Employment deconcentration: a new perspective on America's postwar urban evolution
Gerald Carlino () and
Satyajit Chatterjee ()
No 01-4, Working Papers from Federal Reserve Bank of Philadelphia
In this study the authors show that during the postwar era, the United States experienced a decline in the share of urban employment accounted for by the relatively dense metropolitan areas and a corresponding rise in the share of relatively less dense ones. This trend, which the authors call employment deconcentration, is distinct from the other well-known regional trend, namely, the postwar movement of jobs and people from the frostbelt to the sunbelt. The authors also show that deconcentration has been accompanied by a similar trend within metropolitan areas, wherein employment share of the denser sections of MSAs has declined and that of the less dense sections risen. The authors provide a general equilibrium model with density-driven congestion costs to suggest an explanation for employment deconcentration.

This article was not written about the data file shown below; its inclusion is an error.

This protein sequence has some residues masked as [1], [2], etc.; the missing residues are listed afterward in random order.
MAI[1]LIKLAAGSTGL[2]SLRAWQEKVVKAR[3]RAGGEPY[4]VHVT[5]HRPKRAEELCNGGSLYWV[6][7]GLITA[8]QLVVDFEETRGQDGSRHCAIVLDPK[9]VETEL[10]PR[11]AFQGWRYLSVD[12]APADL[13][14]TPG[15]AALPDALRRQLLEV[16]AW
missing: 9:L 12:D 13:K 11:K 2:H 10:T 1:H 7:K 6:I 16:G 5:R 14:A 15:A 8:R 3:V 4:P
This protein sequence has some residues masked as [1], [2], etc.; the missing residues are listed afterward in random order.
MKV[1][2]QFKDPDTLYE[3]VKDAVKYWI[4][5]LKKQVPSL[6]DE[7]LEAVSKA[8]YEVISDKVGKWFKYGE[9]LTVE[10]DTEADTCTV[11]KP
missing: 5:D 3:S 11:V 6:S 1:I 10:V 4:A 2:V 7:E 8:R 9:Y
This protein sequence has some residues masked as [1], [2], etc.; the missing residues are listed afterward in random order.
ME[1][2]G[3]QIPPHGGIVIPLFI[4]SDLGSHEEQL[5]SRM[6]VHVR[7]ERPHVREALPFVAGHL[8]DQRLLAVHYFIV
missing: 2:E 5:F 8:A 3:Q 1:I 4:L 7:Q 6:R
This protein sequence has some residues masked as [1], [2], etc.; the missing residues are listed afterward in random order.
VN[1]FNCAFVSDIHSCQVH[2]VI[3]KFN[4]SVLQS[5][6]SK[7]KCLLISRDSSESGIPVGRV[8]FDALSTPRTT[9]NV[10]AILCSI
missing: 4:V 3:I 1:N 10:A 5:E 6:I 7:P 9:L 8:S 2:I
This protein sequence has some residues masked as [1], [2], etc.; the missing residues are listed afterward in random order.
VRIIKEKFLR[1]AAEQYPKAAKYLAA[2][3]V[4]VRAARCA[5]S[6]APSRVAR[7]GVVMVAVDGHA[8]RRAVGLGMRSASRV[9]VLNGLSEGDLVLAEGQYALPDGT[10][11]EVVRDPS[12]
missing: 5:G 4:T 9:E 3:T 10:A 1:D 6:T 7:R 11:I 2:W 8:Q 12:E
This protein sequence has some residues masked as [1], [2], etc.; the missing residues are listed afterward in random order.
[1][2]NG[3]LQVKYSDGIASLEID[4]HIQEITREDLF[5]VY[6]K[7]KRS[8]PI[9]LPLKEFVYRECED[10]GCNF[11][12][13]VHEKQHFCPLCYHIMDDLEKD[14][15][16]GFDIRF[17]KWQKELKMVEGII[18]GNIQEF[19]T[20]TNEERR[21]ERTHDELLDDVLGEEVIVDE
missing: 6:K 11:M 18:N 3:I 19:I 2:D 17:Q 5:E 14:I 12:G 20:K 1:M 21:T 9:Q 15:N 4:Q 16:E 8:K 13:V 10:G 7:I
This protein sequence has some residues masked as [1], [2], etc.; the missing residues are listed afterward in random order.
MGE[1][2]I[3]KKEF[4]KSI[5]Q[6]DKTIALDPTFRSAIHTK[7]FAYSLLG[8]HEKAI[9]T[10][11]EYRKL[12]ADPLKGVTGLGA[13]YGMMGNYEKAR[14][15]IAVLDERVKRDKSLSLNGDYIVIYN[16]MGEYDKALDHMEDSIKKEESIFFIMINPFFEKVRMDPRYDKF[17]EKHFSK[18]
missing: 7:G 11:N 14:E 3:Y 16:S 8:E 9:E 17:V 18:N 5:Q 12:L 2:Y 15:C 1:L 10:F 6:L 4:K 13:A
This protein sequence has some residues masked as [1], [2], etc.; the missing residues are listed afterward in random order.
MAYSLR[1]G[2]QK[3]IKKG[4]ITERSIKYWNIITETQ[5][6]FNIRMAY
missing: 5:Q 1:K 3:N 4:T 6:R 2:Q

Keywords: Employment (Economic theory); Cities and towns (search for similar items in EconPapers)
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Journal Article: Employment Deconcentration: A New Perspective on America’s Postwar Urban Evolution (2002)
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